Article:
Anti-pelagian Writings by St. Augustine
Chapter 6 [V.]--The Censuring of Lust is Not a Condemnation of Marriage; Whence Comes Shame in the Human Body. Adam and Eve Were Not Created Blind; Meaning of Their |Eyes Being Opened.|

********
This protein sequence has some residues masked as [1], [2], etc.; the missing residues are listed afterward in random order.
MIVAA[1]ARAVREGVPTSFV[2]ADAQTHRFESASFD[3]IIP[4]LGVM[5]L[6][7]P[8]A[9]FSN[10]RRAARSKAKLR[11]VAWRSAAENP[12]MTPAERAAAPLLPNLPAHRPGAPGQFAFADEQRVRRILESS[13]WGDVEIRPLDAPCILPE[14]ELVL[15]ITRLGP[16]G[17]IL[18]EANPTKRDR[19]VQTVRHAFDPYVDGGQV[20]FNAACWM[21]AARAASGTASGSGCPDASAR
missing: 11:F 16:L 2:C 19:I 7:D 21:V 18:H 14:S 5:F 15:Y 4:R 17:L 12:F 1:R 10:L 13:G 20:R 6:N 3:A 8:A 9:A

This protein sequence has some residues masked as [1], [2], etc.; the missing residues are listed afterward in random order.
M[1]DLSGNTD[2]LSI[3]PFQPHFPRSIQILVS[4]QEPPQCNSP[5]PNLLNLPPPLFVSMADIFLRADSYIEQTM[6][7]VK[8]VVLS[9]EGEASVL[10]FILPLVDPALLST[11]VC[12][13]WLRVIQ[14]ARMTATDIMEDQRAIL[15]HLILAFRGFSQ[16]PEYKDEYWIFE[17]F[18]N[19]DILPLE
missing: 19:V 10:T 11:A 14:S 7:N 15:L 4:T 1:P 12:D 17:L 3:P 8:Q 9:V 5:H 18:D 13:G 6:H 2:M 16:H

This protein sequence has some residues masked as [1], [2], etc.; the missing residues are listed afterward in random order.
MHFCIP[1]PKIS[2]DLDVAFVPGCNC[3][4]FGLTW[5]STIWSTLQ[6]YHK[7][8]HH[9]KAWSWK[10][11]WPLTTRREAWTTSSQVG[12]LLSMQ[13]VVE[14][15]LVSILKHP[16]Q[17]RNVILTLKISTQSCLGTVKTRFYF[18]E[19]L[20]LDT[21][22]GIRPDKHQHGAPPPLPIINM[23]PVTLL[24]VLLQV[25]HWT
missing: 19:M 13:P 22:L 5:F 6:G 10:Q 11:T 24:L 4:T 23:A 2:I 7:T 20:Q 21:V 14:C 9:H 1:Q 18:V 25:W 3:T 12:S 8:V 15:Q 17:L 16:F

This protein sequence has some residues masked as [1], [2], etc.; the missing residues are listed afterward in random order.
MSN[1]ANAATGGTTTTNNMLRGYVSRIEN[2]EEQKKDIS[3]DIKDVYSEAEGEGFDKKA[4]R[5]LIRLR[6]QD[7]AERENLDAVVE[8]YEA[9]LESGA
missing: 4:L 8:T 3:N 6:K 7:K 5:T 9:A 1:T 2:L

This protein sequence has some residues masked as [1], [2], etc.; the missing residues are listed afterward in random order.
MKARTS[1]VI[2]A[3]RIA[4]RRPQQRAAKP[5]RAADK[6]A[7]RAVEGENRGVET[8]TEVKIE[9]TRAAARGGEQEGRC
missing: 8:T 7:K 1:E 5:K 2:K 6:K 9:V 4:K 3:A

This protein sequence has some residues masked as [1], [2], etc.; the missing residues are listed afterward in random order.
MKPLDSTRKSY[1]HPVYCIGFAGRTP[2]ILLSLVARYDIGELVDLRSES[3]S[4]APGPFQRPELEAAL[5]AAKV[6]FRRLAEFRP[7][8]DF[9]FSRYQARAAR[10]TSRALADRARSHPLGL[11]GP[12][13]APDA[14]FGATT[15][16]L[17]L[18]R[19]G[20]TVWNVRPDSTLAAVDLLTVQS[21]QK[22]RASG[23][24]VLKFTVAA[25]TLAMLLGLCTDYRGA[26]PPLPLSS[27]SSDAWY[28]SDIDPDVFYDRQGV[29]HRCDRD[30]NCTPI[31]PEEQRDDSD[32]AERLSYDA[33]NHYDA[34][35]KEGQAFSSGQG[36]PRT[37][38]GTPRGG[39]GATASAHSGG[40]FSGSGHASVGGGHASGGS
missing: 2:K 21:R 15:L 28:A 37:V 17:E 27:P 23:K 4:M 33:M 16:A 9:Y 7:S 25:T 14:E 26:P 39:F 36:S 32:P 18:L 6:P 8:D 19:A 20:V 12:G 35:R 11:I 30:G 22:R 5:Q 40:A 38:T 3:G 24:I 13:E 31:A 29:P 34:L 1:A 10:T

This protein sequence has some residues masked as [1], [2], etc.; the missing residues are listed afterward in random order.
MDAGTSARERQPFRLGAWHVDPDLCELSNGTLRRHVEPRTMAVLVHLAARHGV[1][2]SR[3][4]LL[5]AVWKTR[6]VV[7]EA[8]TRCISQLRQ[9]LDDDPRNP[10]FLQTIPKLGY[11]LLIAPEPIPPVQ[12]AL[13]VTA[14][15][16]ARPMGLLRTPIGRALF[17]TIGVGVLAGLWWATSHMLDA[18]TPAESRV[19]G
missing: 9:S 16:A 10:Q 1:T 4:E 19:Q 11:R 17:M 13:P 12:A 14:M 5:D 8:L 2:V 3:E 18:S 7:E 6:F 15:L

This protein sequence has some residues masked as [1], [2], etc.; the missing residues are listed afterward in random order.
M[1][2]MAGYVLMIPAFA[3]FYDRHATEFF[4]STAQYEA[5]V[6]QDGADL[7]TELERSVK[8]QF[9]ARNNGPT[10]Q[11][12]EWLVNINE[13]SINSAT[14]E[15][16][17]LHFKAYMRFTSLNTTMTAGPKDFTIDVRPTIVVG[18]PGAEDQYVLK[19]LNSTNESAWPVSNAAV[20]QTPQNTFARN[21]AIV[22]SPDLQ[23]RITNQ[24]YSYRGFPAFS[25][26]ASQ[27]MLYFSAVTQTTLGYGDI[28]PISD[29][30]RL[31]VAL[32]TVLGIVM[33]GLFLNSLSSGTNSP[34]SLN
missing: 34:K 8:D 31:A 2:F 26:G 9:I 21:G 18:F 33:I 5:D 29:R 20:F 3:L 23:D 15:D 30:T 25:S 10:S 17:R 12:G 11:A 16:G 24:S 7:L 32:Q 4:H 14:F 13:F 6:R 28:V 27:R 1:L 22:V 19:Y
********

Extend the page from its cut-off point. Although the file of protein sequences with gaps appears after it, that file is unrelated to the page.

Now, this being the real state of the question, they undoubtedly err who suppose that, when fleshly lust is censured, marriage is condemned; as if the malady of concupiscence was the outcome of marriage and not of sin. Were not those first spouses, whose nuptials God blessed with the words, |Be fruitful and multiply,| naked, and yet not ashamed? Why, then, did shame arise out of their members after sin, except because an indecent motion arose from them, which, if men had not sinned, would certainly never have existed in marriage? Or was it, forsooth, as some hold (who give little heed to what they read), that human beings were, like dogs, at first created blind; and -- absurder still -- obtained sight, not as dogs do, by growing, but by sinning? Far be it from us to entertain such an opinion. But they gather that opinion of theirs from reading: |She took of the fruit thereof, and did eat; and gave also unto her husband with her, and he did eat: and the eyes of them both were opened, and they knew that they were naked.| This accounts for the opinion of unintelligent persons, that the eyes of the first man and woman were previously closed, because Holy Scripture testifies that they were then opened. Well, then, were Hagar's eyes, the handmaid of Sarah, previously shut, when, with her thirsty and sobbing child, she opened her eyes and saw the well? Or did those two disciples, after the Lord's resurrection, walk in the way with Him with their eyes shut, since the evangelist says of them that |in the breaking of bread their eyes were opened, and they knew Him|? What, therefore, is written concerning the first man and woman, that |the eyes of them both were opened,| we ought to understand as that they gave attention to perceiving and recognising the new state which had befallen their body. Now that their eyes were opened, their body appeared to them naked, and they knew it. If this were not the meaning, how, when the beast of the field and the fowls of the air were brought unto him, could Adam have given them names if his eyes were shut? He could not have done this without distinguishing them; and he could not distinguish them without seeing them. How, too, could the woman herself have been beheld so clearly by him when he said, |This is now bone of my bone, and flesh of my flesh|? If, indeed, any one shall be so determined on cavilling as to insist that Adam might have acquired a discernment of these objects, not by sight but by touch, what explanation will he have to give of the passage wherein we are told how the woman |saw that the tree,| from which she was about to pluck the forbidden fruit, |was pleasant for the eyes to behold|? No; |they were both naked, and were not ashamed,| not because they had no eyesight, but because they perceived no reason to be ashamed in their members, which had all along been seen by them. For it is not said: They were both naked, and knew it not; but |they were not ashamed.| Because, indeed, nothing had previously happened which was not lawful, so nothing had ensued which could cause them shame.